Intermediate-mass black holes from stellar mergers in young star clusters

Ugo N. Di Carlo, Michela Mapelli, Mario Pasquato, Sara Rastello, Alessandro Ballone, Marco Dall'amico, Nicola Giacobbo, Giuliano Iorio, Mario Spera, Stefano Torniamenti, Francesco Haardt

    Research output: Contribution to journalArticlepeer-review


    Intermediate-mass black holes (IMBHs) in the mass range $10^2\!-\!10^5\, \mathrm{M_{\odot }}$ bridge the gap between stellar black holes (BHs) and supermassive BHs. Here, we investigate the possibility that IMBHs form in young star clusters via runaway collisions and BH mergers. We analyse 104 simulations of dense young star clusters, featuring up-to-date stellar wind models and prescriptions for core collapse and (pulsational) pair instability. In our simulations, only nine IMBHs out of 218 form via binary BH mergers, with a mass ∼100-140 M?. This channel is strongly suppressed by the low escape velocity of our star clusters. In contrast, IMBHs with masses up to ∼438 M? efficiently form via runaway stellar collisions, especially at low metallicity. Up to ∼0.2 per cent of all the simulated BHs are IMBHs, depending on progenitor's metallicity. The runaway formation channel is strongly suppressed in metal-rich (Z = 0.02) star clusters, because of stellar winds. IMBHs are extremely efficient in pairing with other BHs: ∼70 per cent of them are members of a binary BH at the end of the simulations. However, we do not find any IMBH-BH merger. More massive star clusters are more efficient in forming IMBHs: ∼8 per cent (∼1 per cent) of the simulated clusters with initial mass 104-3 × 104 M? (103-5 × 103 M?) host at least one IMBH.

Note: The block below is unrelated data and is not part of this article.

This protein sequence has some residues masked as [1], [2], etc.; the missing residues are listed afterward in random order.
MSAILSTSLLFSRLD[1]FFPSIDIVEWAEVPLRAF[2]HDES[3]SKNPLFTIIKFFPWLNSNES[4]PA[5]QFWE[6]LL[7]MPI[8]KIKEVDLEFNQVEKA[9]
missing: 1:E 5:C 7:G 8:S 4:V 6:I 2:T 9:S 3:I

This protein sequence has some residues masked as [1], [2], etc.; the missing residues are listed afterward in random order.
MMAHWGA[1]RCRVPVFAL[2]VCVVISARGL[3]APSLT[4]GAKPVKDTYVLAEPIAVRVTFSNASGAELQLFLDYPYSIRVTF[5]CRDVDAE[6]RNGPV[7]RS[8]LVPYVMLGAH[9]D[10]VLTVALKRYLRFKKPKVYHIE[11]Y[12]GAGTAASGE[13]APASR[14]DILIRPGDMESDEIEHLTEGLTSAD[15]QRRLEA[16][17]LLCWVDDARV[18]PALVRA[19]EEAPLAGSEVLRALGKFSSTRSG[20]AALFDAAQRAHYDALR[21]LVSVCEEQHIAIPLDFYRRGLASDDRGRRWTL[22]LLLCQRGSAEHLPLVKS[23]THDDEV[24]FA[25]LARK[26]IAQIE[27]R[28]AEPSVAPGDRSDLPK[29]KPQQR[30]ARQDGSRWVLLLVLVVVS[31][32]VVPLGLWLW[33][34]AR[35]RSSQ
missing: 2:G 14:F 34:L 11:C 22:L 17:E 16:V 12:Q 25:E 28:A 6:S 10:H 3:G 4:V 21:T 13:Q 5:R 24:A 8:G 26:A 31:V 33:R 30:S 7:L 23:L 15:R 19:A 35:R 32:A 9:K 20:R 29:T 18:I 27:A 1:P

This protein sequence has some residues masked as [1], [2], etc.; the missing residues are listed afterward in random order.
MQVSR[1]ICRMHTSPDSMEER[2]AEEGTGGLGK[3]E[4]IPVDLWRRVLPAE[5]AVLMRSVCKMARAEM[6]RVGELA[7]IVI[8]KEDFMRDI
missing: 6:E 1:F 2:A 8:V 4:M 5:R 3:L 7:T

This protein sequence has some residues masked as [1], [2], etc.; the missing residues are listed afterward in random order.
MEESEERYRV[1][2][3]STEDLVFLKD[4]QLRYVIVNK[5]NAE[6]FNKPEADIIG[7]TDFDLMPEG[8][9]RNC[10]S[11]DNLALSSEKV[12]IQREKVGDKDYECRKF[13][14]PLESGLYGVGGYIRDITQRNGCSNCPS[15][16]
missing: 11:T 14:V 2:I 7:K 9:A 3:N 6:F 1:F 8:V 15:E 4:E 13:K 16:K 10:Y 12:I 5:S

Original languageEnglish (US)
    Pages (from-to)5132-5143
    Number of pages12
    JournalMonthly Notices of the Royal Astronomical Society
    Issue number4
    StatePublished - Nov 1 2021


    • binaries: general
    • black hole physics
    • galaxies: star clusters: general
    • gravitational waves
    • methods: numerical
    • stars: kinematics and dynamics

    ASJC Scopus subject areas

    • Astronomy and Astrophysics
    • Space and Planetary Science


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